• Pumpkin. I make pumpkin lasagna a few times a year, varying the recipe slightly every time. It’s always delicious and impresses whoever I’m cooking for. So what if I were to dump all the ingredients except the ravioli into the slowcooker with some chicken, and have the ravioli as a side? I think I’m onto something, folks.

Of course, now that I’ve written this, I have to do all these things and write about them. If anyone has any tried-and-true chicken recipes, let me know.


After reading The Kitchn’s post about Jamie Oliver’s chicken in milk and then eating some curried chicken, I wanted to try my hand at adding some currylike flavors to the chicken in milk. I love coconut curries but find them a little too rich, so I thought the milk would give some creaminess without being overpowering. And I was right! It was delicious. I’m not one for recipes, so measurements are approximate, but here goes:

3 pieces quartered chicken, on the bone with skin (I suggest cutting them to separate drumstick from breast for a total of 6 pieces)

1.5 cups 2% or whole milk

10 cloves garlic, peeled but not chopped

4 bay leaves

2 tbsp. salt

1 tbsp. Adobo con pimienta (in my house, chicken is never cooked without adobo)

1 tsp. cayenne pepper

2 tsp. paprika

2 tsp. garlic powder

2 tsp. cumin

1 tsp. coriander

If you have a slowcooker, throw everything in all together as one does in a slowcooker. I did it on high for three hours, but low for five would work just as well. A fun tip: I made rice as a side and mashed up the garlic cloves with the rice. I think the recipe would also taste good with bell peppers, but A won’t eat those, so someone else will have to let me know.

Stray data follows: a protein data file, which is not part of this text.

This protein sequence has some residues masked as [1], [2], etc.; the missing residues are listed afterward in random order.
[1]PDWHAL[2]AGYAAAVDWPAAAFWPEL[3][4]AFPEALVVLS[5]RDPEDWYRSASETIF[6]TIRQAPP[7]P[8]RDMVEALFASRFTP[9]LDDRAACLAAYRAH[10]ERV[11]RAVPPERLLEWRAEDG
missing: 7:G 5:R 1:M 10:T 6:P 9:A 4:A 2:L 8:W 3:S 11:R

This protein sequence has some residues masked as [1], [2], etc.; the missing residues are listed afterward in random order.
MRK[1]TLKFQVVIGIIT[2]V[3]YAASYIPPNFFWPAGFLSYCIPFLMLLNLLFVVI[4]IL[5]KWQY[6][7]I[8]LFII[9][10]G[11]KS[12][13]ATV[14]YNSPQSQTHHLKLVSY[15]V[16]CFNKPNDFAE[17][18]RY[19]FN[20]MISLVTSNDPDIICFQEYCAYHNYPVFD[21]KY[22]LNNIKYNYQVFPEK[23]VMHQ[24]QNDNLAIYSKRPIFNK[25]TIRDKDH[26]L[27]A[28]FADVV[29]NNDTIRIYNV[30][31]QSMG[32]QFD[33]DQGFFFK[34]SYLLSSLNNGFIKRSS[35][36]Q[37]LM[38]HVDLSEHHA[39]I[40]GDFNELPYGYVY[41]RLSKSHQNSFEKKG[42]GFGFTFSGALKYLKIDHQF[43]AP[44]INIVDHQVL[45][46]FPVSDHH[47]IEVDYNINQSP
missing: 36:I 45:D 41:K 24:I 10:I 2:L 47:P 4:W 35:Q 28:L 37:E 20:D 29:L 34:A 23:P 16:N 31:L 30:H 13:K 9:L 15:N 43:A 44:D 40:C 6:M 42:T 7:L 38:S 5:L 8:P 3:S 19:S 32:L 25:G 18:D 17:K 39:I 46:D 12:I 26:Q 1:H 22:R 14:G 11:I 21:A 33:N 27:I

I’ve had an advance copy of The Full Plate Diet on my desk for a few weeks now (along with what appears to be the coolest origami book ever made), and it has some interesting parts—mainly a food rating section in the back that shows which prepared foods are ok and which to stay away from. But here’s the thing: The whole point of the book is to tell you fiber is good. That’s the new thing, fiber.

Don’t get me wrong, fiber is good stuff. My grandma used to extol its virtues every chance she got (in my head, I still hear the word in her New York accent, “foibuh”). But isn’t that common sense? Do we really need books and diet plans and a whole industry built around the fact that fiber is good for you? At least Dr. Atkins had a novel (ok, nutso) approach to dieting.

I’m ranting, I know. But I wish that some of those resources that are going toward promoting fiber would be redirected to making fresh fruits and vegetables more affordable and readily available. Maybe they could subsidize farmers markets, brand them and stuff. Just something for all you diet-industrial complex honchos who are reading this to think about. You know, food for thought (hardy har).